International secondments

Back to Forum

This topic contains 9 replies, has 9 voices, and was last updated by  nevereconomy 11 Jul 2018
at 19:21

Viewing 10 posts - 1 through 10 (of 10 total)

  • Marc_ACB

    I have been asked to head to Hong Kong and run our office out there for a few months (3-6 months), its something I’ve wanted to do for a while, will enhance my CV and afford a new challenge. It does involve leaving my OH in London for that time due to their work commitments.

    I am busy negotiating the package and was wondering if there are any things I should be trying to add? I’m cheeky enough to say if I don’t ask, I wont get? Any reasonable ideas?


    There is one large issue that you are probably aware of already but here goes – the high cost of rented accommodation and the cost of getting a flat including rent in advance, deposit, and estate agency fees – check this out carefully if you need to. (Another large issue is education for school-age children, but I won’t say more because it seems from your post that this will not apply to you, correct me if I’m wrong). I lived for very many years in Hong Kong till recently.

    Good luck, it’s a wonderful place to live in my opinion.

    1 user thanked author for this post.


    Make sure that you have a private heathcare package that works for you and also a reasonable number of return flights to see your other half (or vv, if appropriate).

    Good luck and enjoy.

    Also (and you didn’t ask, so this is unsolicited), ensure that you are au fait with the tax situation, going, there and returning.

    1 user thanked author for this post.


    My contribution to this thread, ex-pats on secondment need to ensure there pension contributions are not affected. Depending whether the ex-pat on secondment is employed or self employed & how income is paid (i.e. from the UK or HKG), advice should be taken to ensure retirement contributions are not affected.

    One piece of direct advice – most ex pats in Asia (especially new expats) will be pounced upon by Financial Advisers, most of whom left the UK as they couldn’t get qualified, claiming to be independent (which they are not) and offering all kinds of incentives to listen to presentations how “offshore pension schemes” are so much better, than UK schemes.

    Easier to cut the calls than accept a meeting. Part of my work in the Far East is trying to repair the damage caused the rouge financial advisors…

    1 user thanked author for this post.


    the high cost of rented accommodation and the cost of getting a flat including rent in advance, deposit, and estate agency fees

    I’d further emphasise what GivingUpBa says and say the company should find you suitable accommodation and pay the landlord directly, thus absolving you of any headaches or liabilities in that regard – not to mention the time it can take to find suitable accomodation.

    1 user thanked author for this post.


    I am doing something similar in USA and have agreed company will pay for ‘Tax equalisation’. They will pay for preparation of tax returns for U.K. and US and cover any additional liability resulting from the time spent overseas so I am covered if there is an unforeseen additional tax liability.

    1 user thanked author for this post.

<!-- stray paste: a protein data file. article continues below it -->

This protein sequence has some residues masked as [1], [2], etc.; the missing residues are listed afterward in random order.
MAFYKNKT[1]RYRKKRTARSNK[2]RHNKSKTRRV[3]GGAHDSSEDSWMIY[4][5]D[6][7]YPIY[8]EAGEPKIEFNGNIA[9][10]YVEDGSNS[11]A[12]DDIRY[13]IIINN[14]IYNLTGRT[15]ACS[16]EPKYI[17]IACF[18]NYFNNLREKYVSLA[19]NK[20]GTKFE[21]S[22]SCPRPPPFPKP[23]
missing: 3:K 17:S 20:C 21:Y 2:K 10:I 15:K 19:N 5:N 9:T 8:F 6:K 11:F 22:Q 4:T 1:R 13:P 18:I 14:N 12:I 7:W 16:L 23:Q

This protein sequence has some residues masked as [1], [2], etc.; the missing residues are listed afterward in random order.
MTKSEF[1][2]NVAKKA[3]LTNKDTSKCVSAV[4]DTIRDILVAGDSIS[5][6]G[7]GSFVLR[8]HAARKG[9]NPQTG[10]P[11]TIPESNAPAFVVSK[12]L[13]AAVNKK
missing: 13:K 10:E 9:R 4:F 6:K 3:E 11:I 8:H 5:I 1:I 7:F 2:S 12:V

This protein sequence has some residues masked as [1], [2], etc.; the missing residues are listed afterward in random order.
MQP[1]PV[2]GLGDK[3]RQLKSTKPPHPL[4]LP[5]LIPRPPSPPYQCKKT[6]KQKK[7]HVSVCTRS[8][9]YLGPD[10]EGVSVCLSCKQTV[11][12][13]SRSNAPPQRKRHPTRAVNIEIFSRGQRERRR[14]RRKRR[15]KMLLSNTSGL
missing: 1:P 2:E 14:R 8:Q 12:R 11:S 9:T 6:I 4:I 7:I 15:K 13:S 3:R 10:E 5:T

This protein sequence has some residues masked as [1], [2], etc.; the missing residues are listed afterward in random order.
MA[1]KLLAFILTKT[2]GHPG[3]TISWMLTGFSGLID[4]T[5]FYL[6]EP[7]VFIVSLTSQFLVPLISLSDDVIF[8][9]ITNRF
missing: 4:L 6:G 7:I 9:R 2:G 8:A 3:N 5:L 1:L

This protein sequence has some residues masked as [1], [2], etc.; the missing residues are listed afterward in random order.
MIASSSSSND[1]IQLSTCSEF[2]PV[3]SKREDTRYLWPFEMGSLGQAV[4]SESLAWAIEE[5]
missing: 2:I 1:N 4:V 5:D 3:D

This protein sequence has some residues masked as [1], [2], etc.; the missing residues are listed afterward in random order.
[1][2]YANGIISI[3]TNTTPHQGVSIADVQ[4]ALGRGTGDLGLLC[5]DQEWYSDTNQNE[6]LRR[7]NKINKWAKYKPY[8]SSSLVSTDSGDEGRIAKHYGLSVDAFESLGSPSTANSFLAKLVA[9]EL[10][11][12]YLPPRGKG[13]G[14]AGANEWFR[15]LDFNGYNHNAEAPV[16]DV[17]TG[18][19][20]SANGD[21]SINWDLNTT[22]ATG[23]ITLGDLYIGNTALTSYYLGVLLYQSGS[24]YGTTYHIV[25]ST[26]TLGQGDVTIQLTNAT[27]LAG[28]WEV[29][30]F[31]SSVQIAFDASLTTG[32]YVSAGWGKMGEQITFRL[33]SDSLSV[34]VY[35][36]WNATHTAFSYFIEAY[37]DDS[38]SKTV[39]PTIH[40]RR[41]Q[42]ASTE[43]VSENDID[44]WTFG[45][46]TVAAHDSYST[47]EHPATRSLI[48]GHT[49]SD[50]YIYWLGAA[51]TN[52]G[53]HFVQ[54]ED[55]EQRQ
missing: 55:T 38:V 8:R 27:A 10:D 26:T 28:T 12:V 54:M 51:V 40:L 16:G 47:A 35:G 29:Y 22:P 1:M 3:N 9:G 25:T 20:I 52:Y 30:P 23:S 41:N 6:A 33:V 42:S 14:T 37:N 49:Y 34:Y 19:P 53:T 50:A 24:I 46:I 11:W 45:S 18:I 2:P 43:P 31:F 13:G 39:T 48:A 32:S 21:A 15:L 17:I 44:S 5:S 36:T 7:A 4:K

Be sure you (and your family) have the proper level of travel and life insurance.

    You should ensure you get a serviced apartment in HK, and if possible one that’s roomy enough to accommodate your family when they visit.

    If you need a tailor, avoid the eg Sam’s of this world and try W.W Chan.

    1 user thanked author for this post.


    Thanks everyone, much appreciated, and also reassuring that I have things in hand (fortunately I’m an accountant and my company is great with pension schemes – we are still on a final salary pension), but will make the necessary enquiries re tax.

    Negotiating on flights to and from HK for me on a regular basis, I will still look after a small team in the UK, so that should be a given, and think I may get flights for the OH (no kids here) to join me for Christmas and New Year in Hong Kong (or else where in SE Asia, fortunately he is understanding me being out of the country for our wedding anniversary.

    Exciting times! and from reading everyone’s experiences of overseas postings – there are some serious positives to it.

    Thanks again.


    I’d add one more consideration on the point of accommodation……. Dependant on your personality Hong Kong can have many distractions . Choosing carefully where you stay will determine how close at hand these temptations might be …..

    If you’re within walking distance of say Soho /LKF then it’ll be easier to succumb to its daily delights.

    For me, I’d choose to stay a ferry ride away, allowing you to escape the frenzy of now look and central

    Having said that my comments are from a frequent visitors perspective, however the caveat is that I do interact with workers who seem to see their secondment as an opportunity to enjoy Hong Kong to its fullest.


    Make sure you have a very generous housing allowance – a nice place to go home to is important somewhere as crowded as HK
    Many employers pay utilities too – those aircon bills can be high.As other stated good medical package – when I was there these could be bought from one of the practices directly by your employer. Car – even with the good public transport I enjoyed having a car there. Paid trips home, depending on how long your secondment will be – be sure to stipulate class of travel. ? Domestic help, even part time – some employers do pay for this.

    1 user thanked author for this post.
Viewing 10 posts - 1 through 10 (of 10 total)
You must be logged in to reply to this topic.
Be up-to-date
Magazine Subscription
To see our latest subscription offers for Business Traveller editions worldwide, click on the Subscribe & Save link below